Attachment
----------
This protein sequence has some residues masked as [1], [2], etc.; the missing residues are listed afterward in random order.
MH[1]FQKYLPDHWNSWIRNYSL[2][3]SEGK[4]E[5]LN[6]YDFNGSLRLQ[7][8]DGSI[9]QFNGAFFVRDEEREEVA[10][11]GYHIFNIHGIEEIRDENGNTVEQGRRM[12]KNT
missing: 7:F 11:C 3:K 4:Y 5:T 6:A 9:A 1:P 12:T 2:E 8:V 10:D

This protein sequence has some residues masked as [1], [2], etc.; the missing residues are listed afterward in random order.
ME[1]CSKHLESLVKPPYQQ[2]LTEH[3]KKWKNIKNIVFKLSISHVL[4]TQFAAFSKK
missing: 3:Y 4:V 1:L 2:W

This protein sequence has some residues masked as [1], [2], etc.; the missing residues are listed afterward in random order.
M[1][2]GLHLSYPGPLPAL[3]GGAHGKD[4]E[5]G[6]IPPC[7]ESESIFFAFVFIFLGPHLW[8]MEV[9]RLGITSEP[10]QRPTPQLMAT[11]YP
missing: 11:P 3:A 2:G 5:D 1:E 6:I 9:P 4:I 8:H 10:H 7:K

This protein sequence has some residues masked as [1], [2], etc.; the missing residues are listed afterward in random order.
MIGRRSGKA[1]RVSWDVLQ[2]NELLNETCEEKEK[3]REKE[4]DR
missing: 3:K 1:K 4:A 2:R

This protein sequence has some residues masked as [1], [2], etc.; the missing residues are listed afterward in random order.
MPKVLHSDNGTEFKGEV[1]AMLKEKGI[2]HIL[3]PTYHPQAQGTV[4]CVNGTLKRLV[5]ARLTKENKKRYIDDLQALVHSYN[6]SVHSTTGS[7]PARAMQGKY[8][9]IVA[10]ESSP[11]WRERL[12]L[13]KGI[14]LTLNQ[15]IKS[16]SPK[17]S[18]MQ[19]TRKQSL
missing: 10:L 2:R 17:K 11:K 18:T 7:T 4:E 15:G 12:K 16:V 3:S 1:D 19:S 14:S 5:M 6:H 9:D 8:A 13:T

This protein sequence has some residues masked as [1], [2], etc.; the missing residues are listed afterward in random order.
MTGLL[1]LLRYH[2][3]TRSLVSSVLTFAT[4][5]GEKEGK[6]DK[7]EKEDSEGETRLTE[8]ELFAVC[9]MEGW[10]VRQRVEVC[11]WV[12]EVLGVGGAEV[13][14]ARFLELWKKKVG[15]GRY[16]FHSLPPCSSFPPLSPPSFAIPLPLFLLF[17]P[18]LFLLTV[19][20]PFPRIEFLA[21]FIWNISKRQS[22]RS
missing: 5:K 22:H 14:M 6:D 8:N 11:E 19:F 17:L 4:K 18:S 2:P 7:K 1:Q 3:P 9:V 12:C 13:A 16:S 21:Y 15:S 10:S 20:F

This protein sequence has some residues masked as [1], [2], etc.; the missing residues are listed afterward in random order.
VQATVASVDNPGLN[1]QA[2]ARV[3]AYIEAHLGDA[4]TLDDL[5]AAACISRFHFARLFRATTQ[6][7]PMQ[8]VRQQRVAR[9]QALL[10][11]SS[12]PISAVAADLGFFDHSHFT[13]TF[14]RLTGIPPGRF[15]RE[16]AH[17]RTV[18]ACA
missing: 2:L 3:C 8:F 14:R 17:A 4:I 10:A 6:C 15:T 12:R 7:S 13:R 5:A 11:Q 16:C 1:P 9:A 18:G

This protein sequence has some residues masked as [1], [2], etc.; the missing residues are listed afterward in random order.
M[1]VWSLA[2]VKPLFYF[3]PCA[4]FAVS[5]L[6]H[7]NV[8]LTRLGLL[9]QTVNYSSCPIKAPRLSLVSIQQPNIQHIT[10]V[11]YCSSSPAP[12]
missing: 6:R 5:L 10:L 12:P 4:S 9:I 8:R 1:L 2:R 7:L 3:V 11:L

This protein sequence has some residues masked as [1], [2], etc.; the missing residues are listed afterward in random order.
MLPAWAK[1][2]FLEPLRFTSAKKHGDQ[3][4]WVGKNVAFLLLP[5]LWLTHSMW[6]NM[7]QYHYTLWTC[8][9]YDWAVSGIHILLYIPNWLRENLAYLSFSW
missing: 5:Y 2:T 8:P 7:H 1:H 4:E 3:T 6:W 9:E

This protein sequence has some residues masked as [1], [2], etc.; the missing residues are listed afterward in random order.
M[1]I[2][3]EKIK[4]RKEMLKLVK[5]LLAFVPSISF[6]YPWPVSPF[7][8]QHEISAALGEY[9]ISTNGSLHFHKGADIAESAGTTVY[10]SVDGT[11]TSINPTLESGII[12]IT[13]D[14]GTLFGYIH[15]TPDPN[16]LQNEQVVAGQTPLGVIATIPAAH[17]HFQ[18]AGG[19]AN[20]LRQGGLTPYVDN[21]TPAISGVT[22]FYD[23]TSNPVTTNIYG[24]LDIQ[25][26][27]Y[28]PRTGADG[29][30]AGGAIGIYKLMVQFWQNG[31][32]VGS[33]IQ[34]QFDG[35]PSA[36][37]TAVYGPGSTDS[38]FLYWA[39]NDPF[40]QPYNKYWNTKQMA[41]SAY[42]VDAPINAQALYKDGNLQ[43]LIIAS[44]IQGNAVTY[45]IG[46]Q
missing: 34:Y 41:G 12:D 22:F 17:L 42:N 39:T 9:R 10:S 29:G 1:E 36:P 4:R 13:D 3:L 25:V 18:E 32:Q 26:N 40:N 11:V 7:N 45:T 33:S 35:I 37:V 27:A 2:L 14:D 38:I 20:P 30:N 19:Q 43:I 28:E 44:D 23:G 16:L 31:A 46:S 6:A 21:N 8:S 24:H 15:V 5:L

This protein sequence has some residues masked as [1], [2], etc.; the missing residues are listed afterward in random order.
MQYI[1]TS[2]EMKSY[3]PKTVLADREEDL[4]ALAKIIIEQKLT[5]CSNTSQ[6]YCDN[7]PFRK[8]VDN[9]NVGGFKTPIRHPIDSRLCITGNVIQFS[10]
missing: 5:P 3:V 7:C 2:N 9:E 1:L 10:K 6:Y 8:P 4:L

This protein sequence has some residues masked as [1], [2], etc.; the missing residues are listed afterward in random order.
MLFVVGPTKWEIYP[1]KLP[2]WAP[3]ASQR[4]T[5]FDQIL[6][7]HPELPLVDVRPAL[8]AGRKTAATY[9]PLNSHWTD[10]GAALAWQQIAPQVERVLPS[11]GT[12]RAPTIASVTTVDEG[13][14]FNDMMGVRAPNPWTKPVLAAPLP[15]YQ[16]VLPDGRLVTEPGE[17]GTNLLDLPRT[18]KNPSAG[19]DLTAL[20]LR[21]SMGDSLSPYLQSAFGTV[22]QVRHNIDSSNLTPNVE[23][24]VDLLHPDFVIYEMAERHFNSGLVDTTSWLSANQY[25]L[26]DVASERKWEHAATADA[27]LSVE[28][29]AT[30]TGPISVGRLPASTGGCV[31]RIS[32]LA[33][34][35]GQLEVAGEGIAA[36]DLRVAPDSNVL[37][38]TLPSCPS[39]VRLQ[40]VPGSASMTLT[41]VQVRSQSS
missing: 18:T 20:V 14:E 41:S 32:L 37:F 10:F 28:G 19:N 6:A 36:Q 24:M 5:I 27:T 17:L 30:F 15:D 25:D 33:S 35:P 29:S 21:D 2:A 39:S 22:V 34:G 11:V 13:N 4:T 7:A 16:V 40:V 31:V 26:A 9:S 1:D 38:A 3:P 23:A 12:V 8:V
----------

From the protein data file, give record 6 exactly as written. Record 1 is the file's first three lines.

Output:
This protein sequence has some residues masked as [1], [2], etc.; the missing residues are listed afterward in random order.
MTGLL[1]LLRYH[2][3]TRSLVSSVLTFAT[4][5]GEKEGK[6]DK[7]EKEDSEGETRLTE[8]ELFAVC[9]MEGW[10]VRQRVEVC[11]WV[12]EVLGVGGAEV[13][14]ARFLELWKKKVG[15]GRY[16]FHSLPPCSSFPPLSPPSFAIPLPLFLLF[17]P[18]LFLLTV[19][20]PFPRIEFLA[21]FIWNISKRQS[22]RS
missing: 5:K 22:H 14:M 6:D 8:N 11:E 19:F 17:L 4:K 18:S 2:P 7:K 1:Q 3:P 9:V 12:C 13:A 16:S 21:Y 15:S 10:S 20:F